Internet in Danger: How cut cables in the Red Sea are affecting the world's communications

A quarter of internet traffic at risk: attack on cables in the Red Sea
  • Jonathan Rowe
  • 06.03.2024

A sudden incident in the Red Sea has challenged the global internet infrastructure, damaging critical cables that connect Africa, Asia and the Middle East to the rest of the world. The severed cables have become the subject of intense political and technical debate, causing concern and anxiety around the world.

At the bottom of the Red Sea, four fiber optic cables responsible for carrying 25% of the region's internet traffic were damaged. The incident caused significant disruption to the communications network, impacting millions of users and businesses that depend on uninterrupted internet availability.

The Yemeni Houthis were quickly named as the prime suspects in the incident, although they have strongly denied involvement. They have blamed the UK and the US for damaging the cables, although no evidence has yet been provided to support this claim.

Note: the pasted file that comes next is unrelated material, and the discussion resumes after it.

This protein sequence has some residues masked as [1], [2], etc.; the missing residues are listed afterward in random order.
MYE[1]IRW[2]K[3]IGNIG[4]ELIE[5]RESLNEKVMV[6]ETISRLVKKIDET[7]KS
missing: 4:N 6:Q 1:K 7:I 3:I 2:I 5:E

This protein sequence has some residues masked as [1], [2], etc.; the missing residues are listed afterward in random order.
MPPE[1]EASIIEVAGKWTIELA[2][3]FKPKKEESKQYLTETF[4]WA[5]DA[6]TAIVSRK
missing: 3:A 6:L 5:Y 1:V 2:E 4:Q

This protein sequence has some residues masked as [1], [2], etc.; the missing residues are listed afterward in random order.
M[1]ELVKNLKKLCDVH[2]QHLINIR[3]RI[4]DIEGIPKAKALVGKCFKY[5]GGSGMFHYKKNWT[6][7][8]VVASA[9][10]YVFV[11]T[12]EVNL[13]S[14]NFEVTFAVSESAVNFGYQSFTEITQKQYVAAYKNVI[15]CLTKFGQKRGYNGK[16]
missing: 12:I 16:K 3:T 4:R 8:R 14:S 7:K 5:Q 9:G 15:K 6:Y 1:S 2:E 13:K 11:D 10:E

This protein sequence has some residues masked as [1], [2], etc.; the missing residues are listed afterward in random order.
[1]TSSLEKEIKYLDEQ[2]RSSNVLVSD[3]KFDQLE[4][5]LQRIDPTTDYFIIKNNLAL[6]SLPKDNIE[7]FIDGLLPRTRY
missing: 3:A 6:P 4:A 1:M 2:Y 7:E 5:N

Cyber security experts and international organizations have expressed serious concerns about the security of maritime transit routes and cyber vulnerabilities. Such incidents not only undermine economic stability, but also pose a serious threat to national security and communications.

Despite this, companies providing internet connectivity in the region have already taken steps to minimize the impact of the incident. They are rerouting traffic through alternative routes and implementing additional security measures to prevent further attacks and provide more stable connectivity for their customers.

This incident in the Red Sea is a reminder of the need for closer cooperation between states and international organizations in cyber security. It underscores the vulnerability of today's digital infrastructures and the need to continuously monitor and protect networks from potential threats.


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